Some of the Zimbabweans in the Diaspora that this writer spoke with over this job creation promise said they wanted to come back home as entrepreneurs. They argued that they had slaved themselves for too long in foreign lands, and would not want to come back and slave themselves again in their motherland.

The MDC-T fails to explain where those jobs will come from considering that the industry has collapsed due to the illegal sanctions that they called for. For the MDC-T to claim that it wants to undo the spell brought about by Zanu-PF is akin to a man, as Abrahim Lincoln would say, who murdered his parents and pleaded for mercy on the grounds that he is an orphan. The MDC-T made the spider web that we are caught up in today.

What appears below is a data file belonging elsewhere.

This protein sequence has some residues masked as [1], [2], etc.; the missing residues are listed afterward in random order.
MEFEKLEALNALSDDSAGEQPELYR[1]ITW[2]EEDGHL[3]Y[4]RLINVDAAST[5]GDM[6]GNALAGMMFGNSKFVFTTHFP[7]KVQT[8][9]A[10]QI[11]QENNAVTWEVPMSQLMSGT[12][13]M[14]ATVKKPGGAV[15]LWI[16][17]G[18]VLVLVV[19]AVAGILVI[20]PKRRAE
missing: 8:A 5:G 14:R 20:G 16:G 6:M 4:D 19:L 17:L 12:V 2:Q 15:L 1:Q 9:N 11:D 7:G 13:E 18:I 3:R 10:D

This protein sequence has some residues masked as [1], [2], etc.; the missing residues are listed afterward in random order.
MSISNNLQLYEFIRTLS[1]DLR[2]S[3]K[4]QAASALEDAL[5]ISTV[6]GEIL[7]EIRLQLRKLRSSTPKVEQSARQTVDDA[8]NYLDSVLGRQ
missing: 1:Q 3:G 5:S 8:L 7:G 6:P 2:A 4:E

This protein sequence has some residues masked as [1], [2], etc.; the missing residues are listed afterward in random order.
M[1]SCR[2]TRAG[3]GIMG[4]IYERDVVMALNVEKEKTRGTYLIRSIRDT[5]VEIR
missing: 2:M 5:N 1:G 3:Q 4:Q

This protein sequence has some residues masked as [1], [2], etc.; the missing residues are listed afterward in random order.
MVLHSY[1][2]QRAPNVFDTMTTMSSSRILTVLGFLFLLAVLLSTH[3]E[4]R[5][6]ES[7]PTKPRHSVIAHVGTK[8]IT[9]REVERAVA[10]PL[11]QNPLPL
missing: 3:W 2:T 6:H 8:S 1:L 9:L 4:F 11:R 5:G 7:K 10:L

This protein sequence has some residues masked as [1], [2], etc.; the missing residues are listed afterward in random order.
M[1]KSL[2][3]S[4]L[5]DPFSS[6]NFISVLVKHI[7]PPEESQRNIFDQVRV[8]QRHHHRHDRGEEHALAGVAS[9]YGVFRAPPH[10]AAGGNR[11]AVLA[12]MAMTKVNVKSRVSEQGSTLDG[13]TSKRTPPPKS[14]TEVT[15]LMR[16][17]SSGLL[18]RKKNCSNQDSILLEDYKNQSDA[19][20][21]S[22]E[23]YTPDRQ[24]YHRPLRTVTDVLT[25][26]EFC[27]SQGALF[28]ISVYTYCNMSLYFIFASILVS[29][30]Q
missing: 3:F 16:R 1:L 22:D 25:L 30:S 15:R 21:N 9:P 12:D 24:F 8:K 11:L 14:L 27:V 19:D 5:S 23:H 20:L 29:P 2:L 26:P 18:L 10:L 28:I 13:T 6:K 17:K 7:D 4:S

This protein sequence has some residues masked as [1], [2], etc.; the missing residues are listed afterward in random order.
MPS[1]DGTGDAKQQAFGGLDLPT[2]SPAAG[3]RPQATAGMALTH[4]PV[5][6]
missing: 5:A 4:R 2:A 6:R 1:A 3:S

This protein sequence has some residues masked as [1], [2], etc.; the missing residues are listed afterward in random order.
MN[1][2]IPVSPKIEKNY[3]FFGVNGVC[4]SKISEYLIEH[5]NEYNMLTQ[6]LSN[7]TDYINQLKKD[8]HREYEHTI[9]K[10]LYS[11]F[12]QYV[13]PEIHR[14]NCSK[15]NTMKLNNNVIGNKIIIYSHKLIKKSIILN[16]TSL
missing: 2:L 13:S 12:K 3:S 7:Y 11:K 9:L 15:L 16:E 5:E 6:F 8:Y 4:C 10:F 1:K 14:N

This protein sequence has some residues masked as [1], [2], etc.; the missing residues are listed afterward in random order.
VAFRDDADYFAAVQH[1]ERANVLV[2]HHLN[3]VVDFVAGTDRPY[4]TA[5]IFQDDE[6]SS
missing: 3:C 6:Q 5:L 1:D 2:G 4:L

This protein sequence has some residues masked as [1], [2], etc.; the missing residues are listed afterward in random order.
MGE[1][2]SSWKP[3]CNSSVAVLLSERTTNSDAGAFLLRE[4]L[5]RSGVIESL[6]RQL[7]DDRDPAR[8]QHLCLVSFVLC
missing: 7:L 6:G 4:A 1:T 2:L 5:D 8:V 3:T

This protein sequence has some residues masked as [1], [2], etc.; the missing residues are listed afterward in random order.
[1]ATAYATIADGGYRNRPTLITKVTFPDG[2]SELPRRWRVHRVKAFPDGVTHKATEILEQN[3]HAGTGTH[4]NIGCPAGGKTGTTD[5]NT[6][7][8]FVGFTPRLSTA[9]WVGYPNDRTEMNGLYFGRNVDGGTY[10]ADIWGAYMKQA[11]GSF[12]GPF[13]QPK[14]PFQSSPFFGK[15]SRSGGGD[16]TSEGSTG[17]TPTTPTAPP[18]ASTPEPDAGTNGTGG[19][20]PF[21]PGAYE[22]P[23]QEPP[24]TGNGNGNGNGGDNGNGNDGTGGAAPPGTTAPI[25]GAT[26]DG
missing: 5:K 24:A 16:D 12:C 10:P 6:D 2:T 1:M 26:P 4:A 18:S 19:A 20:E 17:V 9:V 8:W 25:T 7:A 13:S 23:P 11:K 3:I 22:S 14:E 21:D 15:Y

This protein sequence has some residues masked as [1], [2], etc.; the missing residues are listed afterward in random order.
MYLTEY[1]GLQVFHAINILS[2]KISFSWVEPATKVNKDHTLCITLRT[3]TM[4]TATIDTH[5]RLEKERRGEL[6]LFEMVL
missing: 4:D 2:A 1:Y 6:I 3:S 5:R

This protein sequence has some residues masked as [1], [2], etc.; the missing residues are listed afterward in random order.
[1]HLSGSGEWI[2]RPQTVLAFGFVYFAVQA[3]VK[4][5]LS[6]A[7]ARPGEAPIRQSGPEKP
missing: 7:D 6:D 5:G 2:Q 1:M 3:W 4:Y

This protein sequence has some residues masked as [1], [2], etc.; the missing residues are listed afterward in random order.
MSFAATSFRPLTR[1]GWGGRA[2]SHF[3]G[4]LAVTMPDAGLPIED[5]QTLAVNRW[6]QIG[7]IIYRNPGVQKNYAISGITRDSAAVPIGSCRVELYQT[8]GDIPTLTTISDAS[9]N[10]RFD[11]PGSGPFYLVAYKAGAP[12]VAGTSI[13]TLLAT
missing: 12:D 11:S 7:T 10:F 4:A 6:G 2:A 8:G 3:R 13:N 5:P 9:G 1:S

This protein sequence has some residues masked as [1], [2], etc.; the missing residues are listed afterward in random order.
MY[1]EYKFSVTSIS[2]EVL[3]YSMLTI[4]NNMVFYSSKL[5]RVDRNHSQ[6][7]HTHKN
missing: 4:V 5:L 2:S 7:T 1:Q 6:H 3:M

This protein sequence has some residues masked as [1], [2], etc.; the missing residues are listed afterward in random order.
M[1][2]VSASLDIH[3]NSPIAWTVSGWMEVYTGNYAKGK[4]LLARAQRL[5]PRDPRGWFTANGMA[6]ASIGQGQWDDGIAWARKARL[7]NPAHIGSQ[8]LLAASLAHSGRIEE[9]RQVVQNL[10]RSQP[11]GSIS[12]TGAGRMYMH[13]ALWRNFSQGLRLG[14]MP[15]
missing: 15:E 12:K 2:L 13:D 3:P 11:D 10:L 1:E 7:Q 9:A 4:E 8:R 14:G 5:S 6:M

In 2000, when Zanu-PF Government was in absolute control and when the illegal sanctions were not in existence, Bulawayo for instance, had 350 manufacturing enterprises employing 100 000 workers.

When the MDCs joined Government, things became even worse with 100 companies closing shop in Bulawayo alone, sending over 20 000 workers onto the streets. With such a scenario, everybody is itching to see the miracle that will enable MDC-T to create one million jobs in four years.

The MDCs control the ministries that should allow them to create the one million jobs now.

What is stopping them or what stopped them from creating the one million jobs in the last four years is anyone's guess. They have failed to access lines of credit in the past four years.

If the rate at which they created jobs in the last four years is anything to go by, then the pledge of one million jobs will remain a pipeline dream, only serving as an election gimmick.